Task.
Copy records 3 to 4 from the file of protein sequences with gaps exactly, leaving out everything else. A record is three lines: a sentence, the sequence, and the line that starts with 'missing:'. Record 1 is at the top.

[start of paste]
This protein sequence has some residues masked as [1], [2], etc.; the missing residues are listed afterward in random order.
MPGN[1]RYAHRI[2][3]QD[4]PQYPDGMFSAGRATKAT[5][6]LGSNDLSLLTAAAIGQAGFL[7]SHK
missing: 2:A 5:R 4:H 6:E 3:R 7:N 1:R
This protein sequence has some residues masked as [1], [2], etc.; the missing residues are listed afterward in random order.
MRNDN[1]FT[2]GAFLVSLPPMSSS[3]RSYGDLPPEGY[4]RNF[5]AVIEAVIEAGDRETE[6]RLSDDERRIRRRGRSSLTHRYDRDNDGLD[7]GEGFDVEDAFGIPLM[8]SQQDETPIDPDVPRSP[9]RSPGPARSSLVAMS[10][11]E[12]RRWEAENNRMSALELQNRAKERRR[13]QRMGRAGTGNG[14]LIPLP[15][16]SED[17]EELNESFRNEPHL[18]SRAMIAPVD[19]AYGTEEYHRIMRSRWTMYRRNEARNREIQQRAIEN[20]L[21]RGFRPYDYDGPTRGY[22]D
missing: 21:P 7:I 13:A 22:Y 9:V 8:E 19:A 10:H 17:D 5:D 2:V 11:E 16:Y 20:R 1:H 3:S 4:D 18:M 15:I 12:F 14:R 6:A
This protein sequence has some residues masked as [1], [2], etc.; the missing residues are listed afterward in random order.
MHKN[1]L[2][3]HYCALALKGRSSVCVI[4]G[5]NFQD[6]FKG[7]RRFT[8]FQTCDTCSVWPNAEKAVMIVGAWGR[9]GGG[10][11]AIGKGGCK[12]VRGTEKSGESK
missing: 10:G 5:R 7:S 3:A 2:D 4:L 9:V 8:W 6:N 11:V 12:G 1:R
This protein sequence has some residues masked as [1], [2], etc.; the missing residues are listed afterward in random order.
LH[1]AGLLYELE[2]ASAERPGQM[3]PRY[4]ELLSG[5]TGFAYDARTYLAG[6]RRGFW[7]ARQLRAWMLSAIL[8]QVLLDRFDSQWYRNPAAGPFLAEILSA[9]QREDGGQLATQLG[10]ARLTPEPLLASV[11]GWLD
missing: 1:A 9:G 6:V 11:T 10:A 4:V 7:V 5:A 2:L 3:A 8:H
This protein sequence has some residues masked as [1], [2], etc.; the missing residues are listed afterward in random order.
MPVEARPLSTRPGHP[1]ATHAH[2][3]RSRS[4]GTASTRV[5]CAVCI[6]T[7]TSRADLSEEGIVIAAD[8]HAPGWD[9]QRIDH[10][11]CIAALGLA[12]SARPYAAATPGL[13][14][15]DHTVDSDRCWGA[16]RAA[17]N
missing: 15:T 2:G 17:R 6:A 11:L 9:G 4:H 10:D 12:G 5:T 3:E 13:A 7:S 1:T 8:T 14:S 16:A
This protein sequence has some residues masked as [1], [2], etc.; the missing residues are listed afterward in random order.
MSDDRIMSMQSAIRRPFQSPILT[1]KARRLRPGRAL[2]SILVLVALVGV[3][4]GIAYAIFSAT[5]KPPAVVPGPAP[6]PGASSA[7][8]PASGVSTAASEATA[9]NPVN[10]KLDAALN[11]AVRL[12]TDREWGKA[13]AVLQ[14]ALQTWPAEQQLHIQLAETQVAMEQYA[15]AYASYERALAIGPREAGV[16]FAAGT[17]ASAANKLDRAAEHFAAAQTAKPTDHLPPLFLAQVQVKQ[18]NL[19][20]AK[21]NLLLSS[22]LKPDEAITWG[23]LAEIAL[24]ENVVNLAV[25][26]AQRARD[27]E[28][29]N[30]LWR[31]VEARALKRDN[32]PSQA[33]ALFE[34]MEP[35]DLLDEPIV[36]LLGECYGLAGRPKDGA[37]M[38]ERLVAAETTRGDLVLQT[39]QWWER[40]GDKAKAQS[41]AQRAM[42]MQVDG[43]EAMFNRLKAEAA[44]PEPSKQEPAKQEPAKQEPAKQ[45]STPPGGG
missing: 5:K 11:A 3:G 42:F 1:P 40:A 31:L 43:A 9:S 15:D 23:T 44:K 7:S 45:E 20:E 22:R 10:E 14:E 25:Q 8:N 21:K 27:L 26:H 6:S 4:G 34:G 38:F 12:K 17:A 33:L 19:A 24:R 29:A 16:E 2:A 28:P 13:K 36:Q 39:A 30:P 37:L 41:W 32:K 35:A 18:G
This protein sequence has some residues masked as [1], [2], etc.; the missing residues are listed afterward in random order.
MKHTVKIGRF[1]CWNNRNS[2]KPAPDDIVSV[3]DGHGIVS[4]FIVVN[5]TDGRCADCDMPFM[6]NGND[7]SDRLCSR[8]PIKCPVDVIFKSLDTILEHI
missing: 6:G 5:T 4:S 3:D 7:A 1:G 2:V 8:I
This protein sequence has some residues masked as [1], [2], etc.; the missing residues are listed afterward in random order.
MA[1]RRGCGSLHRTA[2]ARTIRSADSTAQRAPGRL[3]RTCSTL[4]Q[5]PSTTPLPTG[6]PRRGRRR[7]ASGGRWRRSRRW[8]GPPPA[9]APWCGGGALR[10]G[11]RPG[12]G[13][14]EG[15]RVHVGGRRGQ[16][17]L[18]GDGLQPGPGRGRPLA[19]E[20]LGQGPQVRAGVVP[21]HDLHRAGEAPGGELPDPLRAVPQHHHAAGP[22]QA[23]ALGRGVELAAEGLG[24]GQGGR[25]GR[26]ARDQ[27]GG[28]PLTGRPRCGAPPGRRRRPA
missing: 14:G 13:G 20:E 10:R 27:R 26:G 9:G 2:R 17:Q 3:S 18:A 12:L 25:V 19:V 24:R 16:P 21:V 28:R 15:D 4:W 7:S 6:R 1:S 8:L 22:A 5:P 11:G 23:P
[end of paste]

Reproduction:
This protein sequence has some residues masked as [1], [2], etc.; the missing residues are listed afterward in random order.
MHKN[1]L[2][3]HYCALALKGRSSVCVI[4]G[5]NFQD[6]FKG[7]RRFT[8]FQTCDTCSVWPNAEKAVMIVGAWGR[9]GGG[10][11]AIGKGGCK[12]VRGTEKSGESK
missing: 10:G 5:R 7:S 3:A 2:D 4:L 9:V 8:W 6:N 11:V 12:G 1:R
This protein sequence has some residues masked as [1], [2], etc.; the missing residues are listed afterward in random order.
LH[1]AGLLYELE[2]ASAERPGQM[3]PRY[4]ELLSG[5]TGFAYDARTYLAG[6]RRGFW[7]ARQLRAWMLSAIL[8]QVLLDRFDSQWYRNPAAGPFLAEILSA[9]QREDGGQLATQLG[10]ARLTPEPLLASV[11]GWLD
missing: 1:A 9:G 6:V 11:T 10:A 4:V 7:V 5:A 2:L 3:A 8:H